We are creating a powerful tool for improvements in surgeries of the brain and spine. A new magnetic resonance imaging (MRI) machine will be used inside operating rooms so patients undergoing surgery can be imaged in the middle of the surgery for quality control. For instance, surgeons can obtain an MRI to ensure the entire tumor was removed before ending the surgery.
In order to collect MR images, special electronics are needed to create and receive signals from the patient. These electronics are called radio-frequency (RF) coils.
Rangelands store carbon, regulate water, and conserve biodiversity. This research will study the effect of cattle grazing on wet meadow rangelands and their soils. Specifically, this project will measure the effect of changes in plants on soil nematodes. Soil nematodes are important in the cycling of nutrients and carbon and help sustain soil health. We will use surveys of soil nematodes to measure the changing function of soil food webs following grazing.
We explore the creation of accurate representations of social issues in factual and fictional media; and the relative effectiveness of different media representation modes and types, to support and improve Partner Eagle Vision’s effectiveness as a media producer. Our objective in collaborating is to link the researcher and intern’s expertise in qualitative research with Eagle Vision’s media production knowledge and experience to inform our shared concerns for different forms of narratives in culture and their relation to the justice.
Funded through a series of NSERC partnership grants, Cubresa Inc. have been working with the applicants to develop technologies for pre-clinical imaging for positron emission tomography (PET) imaging and PET friendly radiofrequency (RF) coils for magnetic resonance imaging (MRI) of small animals.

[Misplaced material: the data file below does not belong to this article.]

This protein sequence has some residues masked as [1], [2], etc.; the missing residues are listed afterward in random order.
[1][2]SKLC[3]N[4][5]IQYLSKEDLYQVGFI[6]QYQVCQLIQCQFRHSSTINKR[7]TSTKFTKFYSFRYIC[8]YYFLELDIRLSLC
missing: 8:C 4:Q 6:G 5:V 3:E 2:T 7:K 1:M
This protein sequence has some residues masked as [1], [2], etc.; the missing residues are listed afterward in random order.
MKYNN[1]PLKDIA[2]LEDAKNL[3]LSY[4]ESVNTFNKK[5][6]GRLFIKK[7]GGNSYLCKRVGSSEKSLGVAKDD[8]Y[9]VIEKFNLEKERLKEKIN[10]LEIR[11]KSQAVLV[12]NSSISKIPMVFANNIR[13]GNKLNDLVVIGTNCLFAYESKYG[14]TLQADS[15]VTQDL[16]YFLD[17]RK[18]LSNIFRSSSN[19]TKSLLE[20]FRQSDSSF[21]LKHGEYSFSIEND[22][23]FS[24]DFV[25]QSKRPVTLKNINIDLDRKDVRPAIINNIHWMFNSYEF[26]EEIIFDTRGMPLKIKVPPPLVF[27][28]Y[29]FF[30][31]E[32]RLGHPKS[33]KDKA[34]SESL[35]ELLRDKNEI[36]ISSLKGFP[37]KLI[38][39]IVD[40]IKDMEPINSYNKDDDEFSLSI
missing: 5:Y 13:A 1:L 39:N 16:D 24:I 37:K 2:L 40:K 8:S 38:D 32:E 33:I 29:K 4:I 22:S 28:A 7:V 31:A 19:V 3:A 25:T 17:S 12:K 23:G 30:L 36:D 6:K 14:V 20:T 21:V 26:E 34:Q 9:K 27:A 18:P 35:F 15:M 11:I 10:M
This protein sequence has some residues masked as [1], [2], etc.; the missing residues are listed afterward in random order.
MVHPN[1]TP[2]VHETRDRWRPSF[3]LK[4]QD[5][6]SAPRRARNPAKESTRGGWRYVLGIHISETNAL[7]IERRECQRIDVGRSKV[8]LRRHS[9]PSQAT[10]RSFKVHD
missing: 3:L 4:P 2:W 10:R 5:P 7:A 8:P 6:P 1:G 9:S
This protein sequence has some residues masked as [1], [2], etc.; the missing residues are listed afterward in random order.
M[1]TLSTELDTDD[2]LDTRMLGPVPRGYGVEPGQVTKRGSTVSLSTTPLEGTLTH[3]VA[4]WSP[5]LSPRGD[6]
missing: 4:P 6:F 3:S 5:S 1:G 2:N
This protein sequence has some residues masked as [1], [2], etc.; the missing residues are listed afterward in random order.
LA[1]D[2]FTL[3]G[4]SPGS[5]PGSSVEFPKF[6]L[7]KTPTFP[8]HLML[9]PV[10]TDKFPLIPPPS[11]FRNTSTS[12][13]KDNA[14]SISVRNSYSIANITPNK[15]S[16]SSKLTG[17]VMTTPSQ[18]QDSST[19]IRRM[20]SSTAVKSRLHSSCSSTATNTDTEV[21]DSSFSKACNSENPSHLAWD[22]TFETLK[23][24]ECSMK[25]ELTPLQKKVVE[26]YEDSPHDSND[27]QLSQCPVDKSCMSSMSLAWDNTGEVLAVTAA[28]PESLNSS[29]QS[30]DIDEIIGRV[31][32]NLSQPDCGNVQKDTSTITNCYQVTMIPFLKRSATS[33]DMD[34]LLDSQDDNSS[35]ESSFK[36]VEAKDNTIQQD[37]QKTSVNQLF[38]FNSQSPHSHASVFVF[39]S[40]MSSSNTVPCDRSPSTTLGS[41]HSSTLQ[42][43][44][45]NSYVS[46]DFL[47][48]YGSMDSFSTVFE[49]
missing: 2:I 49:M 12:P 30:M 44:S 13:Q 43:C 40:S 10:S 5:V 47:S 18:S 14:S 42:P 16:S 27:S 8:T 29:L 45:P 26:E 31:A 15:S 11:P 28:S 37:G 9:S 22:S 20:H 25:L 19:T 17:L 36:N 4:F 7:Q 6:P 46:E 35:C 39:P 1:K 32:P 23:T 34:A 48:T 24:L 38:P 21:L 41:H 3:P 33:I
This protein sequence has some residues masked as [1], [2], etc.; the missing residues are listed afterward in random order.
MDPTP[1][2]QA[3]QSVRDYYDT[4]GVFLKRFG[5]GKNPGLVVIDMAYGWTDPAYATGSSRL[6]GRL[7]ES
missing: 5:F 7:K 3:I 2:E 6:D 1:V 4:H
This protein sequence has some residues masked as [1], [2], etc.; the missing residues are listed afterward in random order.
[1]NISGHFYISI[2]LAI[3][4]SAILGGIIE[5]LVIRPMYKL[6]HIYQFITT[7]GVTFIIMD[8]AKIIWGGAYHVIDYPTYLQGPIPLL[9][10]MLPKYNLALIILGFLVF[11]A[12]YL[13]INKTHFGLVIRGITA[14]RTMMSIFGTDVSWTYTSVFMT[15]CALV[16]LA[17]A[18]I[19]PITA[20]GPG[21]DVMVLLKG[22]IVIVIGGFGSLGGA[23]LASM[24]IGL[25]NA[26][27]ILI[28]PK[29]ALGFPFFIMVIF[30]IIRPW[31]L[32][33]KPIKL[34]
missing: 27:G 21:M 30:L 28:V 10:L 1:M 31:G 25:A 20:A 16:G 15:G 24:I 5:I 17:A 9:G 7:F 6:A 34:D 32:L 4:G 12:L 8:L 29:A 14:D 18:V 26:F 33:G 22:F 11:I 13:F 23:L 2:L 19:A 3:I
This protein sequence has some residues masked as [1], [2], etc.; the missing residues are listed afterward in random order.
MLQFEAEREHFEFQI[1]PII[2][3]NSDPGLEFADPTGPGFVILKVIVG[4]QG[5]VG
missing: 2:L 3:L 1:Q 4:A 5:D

In order to better understand the role of Canada’s vast forested area in our country’s carbon budget, further work is needed to monitor ‘hot spots’ of carbon activity – the boundaries between land and lake, and how these landscape positions will react to a changing climate. Further, less is known about the timing around the activation of these hot spots outside of regularly spaced traditional monitoring practices.
Graphics Processing Units (GPUs) are usually employed to quickly render images on everyday computer screens, and do so quickly and efficiently for relatively little cost compared to the use of Central Processing Units (CPUs) that make up the “brain” of the computer. Modern GPUs are able to do hundreds or thousands of simultaneous calculations; rewriting conventional computer problems in the language of GPUs offers the po-tential to dramatically decrease the computation time for complex problems such as Electromagnetic Trans-mission (EMT) simulations.
The Canadian Arctic is warming at an alarming rate. The coastal community of Pangnirtung, Nunavut has long witnessed and experienced the reality of climate change. Country food is the main resource for Panniqtuumiut all year round and practices related to hunting and fishing are key to family and community well-being. Local organizations and community members contribute to numerous academic studies and endeavours devoted to climate change.
The problem considered in this work is how to produce highly accurate and consistent land-use/land-cover (LULC) maps significantly faster than current semi?automated methods for use by Manitoba Hydro. The goal is to improve the ability to produce maps quickly and efficiently as priority needs arise. This project will use an approach for automated LULC mapping from satellite images using deep learning methods pioneered by the applicants. By classifying each pixel in a satellite image into LULC categories using neural networks, rapid and accurate LULC maps can be successfully produced.
We envision a future where it will be possible to lavish the same attention on individual plants in a large prairie crop farm as one might on those in a backyard garden. As camera sensors shrink in size, and self-driving vehicles continue to improve, such an idea is no longer the realm of science fiction. The remaining piece of the puzzle, however, is the need for a very large number of pre-identified images of crop plants and weeds with which to train a computer to recognize one from the other.